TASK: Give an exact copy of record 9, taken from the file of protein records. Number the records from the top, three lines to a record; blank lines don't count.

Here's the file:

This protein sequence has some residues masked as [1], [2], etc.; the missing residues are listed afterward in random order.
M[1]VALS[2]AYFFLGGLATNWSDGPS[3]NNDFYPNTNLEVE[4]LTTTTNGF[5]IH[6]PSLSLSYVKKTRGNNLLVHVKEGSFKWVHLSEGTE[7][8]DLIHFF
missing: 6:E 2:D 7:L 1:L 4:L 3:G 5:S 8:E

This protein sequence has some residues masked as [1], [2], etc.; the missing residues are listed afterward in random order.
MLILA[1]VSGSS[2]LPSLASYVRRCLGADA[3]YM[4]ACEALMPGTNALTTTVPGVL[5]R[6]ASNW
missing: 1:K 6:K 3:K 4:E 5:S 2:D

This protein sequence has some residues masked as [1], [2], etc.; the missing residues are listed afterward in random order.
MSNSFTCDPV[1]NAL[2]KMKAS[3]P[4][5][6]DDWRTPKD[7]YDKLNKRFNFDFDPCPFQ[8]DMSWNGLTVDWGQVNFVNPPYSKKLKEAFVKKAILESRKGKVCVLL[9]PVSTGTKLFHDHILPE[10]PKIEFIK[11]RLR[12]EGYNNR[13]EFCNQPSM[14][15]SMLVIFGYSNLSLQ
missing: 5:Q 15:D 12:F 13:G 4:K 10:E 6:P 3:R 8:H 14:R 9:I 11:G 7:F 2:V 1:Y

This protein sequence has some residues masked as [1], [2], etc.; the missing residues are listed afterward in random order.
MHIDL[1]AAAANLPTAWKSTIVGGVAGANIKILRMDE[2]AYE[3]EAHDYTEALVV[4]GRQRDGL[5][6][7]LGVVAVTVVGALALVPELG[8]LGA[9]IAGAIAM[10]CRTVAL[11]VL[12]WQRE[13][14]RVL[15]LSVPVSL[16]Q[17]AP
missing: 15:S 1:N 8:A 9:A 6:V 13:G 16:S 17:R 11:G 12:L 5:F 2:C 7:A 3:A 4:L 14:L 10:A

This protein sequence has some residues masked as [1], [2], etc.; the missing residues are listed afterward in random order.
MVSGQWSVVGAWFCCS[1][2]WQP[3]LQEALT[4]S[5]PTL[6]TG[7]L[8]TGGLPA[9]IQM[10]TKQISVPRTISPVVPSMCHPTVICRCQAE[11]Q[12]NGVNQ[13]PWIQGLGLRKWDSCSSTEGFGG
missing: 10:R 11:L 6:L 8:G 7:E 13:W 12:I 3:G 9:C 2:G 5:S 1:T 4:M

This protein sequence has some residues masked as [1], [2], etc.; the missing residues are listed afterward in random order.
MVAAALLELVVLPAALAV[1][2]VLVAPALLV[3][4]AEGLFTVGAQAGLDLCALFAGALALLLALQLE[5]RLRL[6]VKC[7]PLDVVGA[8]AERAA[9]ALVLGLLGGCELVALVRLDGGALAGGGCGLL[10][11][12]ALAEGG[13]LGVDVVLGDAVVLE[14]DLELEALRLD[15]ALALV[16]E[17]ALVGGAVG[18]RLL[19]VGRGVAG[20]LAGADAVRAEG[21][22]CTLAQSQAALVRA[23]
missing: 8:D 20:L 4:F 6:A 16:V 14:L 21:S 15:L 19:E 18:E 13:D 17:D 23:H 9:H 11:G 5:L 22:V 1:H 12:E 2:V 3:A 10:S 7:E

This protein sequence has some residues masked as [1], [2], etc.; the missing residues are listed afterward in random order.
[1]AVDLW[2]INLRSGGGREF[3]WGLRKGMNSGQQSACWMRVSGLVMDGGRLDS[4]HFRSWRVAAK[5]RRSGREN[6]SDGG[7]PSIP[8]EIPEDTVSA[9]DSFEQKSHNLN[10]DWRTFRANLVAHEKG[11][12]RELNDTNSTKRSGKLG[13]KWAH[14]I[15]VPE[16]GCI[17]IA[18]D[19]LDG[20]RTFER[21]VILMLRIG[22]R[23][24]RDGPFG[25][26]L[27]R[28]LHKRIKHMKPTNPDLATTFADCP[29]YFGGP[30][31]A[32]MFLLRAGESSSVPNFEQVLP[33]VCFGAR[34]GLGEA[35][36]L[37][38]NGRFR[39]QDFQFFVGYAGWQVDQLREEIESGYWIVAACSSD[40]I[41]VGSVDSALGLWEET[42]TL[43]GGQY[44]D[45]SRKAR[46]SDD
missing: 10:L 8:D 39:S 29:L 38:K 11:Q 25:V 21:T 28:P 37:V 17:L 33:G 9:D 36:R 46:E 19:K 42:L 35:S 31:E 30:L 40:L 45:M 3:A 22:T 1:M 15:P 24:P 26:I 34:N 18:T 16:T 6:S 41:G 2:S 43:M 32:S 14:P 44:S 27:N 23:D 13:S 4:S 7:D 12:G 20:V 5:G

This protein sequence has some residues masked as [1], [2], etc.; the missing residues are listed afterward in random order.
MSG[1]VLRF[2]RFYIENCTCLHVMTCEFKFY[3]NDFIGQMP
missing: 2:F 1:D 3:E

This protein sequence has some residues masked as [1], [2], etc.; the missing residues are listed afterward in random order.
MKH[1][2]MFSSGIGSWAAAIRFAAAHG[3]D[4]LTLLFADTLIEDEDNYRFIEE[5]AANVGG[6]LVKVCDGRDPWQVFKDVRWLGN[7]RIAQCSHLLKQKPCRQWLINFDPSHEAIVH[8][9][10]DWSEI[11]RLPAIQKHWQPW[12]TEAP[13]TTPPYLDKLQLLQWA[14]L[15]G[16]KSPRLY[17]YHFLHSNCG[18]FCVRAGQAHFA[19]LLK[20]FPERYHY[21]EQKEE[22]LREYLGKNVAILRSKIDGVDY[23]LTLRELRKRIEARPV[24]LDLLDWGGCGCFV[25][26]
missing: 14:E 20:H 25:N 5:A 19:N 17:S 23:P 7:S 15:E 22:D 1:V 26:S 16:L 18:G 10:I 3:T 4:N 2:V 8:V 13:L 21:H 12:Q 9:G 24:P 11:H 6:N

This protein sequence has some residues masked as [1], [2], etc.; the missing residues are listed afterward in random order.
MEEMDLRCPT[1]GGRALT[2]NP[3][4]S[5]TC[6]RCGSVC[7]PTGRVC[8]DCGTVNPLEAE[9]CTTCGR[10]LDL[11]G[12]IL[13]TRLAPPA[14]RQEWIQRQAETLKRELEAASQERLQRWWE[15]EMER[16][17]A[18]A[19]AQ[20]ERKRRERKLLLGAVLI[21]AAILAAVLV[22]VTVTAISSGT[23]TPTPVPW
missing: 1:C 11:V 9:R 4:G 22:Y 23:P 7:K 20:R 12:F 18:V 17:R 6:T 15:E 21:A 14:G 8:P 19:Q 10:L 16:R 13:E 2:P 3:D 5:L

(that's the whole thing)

This protein sequence has some residues masked as [1], [2], etc.; the missing residues are listed afterward in random order.
MKH[1][2]MFSSGIGSWAAAIRFAAAHG[3]D[4]LTLLFADTLIEDEDNYRFIEE[5]AANVGG[6]LVKVCDGRDPWQVFKDVRWLGN[7]RIAQCSHLLKQKPCRQWLINFDPSHEAIVH[8][9][10]DWSEI[11]RLPAIQKHWQPW[12]TEAP[13]TTPPYLDKLQLLQWA[14]L[15]G[16]KSPRLY[17]YHFLHSNCG[18]FCVRAGQAHFA[19]LLK[20]FPERYHY[21]EQKEE[22]LREYLGKNVAILRSKIDGVDY[23]LTLRELRKRIEARPV[24]LDLLDWGGCGCFV[25][26]
missing: 14:E 20:H 25:N 5:A 19:N 17:S 23:P 7:S 15:E 22:D 1:V 26:S 16:L 18:G 10:I 3:T 4:N 2:V 8:V 13:L 21:H 12:Q 9:G 24:P 11:H 6:N